On Monday, Nov. 8, Gov. Phil Murphy acted on approximately 90 bills that the Legislature sent to his desk before going into recess this summer, including over a dozen school-related proposals. The following is rundown of those measures.
The governor approved the following bills. Unless otherwise indicated, they took effect immediately.
Addressing School Nurse Shortage A-4544/S-3150 permits a certified school nurse who is retired from the teachers pension system to return to work full time as a certified school nurse with a board of education without being reenrolled in the system. Such nurses would be permitted to return to work under a contract for one year, which may be renewed for one additional year. Employment beyond two years would require the approval of the Commissioner of Education. The bill’s provisions mirror those concerning the employment of retired superintendents on an interim basis. NJSBA supported the bill, which aims to alleviate the statewide shortage of school nurses.
Suicide Prevention/Student ID Cards S-550/A-1616 would require that identification cards for students in grades seven through 12 have the telephone number for a suicide prevention hotline printed on the back of the card. The bill takes effect at the beginning of the 2022-2023 school year.
School Bus Driver Safety A-5817/S-3852 amends current law to hold a board of education or school bus contractor responsible if they approve or assign an individual, as a driver or substitute driver of a school bus, without first complying with existing provisions of law concerning the training, certification, and criminal history record checks of school bus drivers.
Bus Contractor Blacklist A-5818/S-3849 provides that a list be posted on the New Jersey Department of Education’s website of people who, because of a variety of illegal acts, are not allowed to bid on pupil transportation contracts. This list would be distributed to each school district and board of education in the state by March 1 of each year. Under the bill, the NJDOE is required to blacklist any person who fails to comply with rules pertaining to the qualification of school bus drivers and school bus inspections. The commission of a criminal offense while attempting to obtain a public or private contract would be grounds for blacklisting. The commission of a criminal offense, including child abuse or sexual misconduct involving a child, would also be grounds to prevent a person from bidding on a pupil transportation contract. While the governor signed this measure into law, it will not become effective until the enactment of separate legislation (S-3851/A-5814) that would create a school bus safety ombudsman position in the state Department of Education. That measure has passed the full Assembly and is pending Senate approval. In addition, it will only apply to future pupil transportation contracts.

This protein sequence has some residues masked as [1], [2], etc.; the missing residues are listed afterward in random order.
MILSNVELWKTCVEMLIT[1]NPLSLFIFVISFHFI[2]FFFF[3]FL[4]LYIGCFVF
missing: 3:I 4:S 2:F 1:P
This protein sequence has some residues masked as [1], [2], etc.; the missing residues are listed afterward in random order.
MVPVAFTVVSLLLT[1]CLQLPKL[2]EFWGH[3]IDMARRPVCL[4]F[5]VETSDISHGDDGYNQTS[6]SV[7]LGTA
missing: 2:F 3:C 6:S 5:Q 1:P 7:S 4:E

Expedited Alt Route Certification S-3253/A-2619 would require the state Board of Education to authorize an alternate route to expedite the certification of job candidates to teach grades seven through 12 at an early college high school. The alternate route will consist of a three-tiered certificate program, similar to the alternate route provided for charter school teachers. This certification would be used only for employment at an early college high school, not in any other public school.
Impact Aid S-3948/A-5896 establishes an additional category of school aid known as “military impact aid” and authorizes supplemental state aid to certain districts receiving federal impact aid. The Federal Impact Aid Program provides financial assistance to school districts that include within their boundaries parcels of land owned by the federal government or that are exempt from local taxation. According to a statement from the bill’s sponsors, the legislation would “provide increased state aid for school districts whose property taxpayers have had to shoulder the burden caused by past cuts in federal payments to local districts for the education of the children of active-duty military personnel.” The FY2022 state budget stipulates that funding from the new “stabilization aid” category will first be directed to districts entitled to military impact aid under this bill.
Bills Conditionally Vetoed
The following bills were returned to the Legislature with recommended changes, which the Legislature can accept or attempt to override. The NJSBA is reviewing the conditional veto recommendations and will provide additional details on these measures once they receive final approval:
Student Journalists’ Rights S-108/A-169: Concerns speech rights of student journalists at public schools and public institutions of higher education. The NJSBA worked with its partners in other educational associations and successfully secured conditional veto language that will ensure that students have the right to speak freely while preserving the ability of school administrators to maintain the safe and orderly operation of the school district.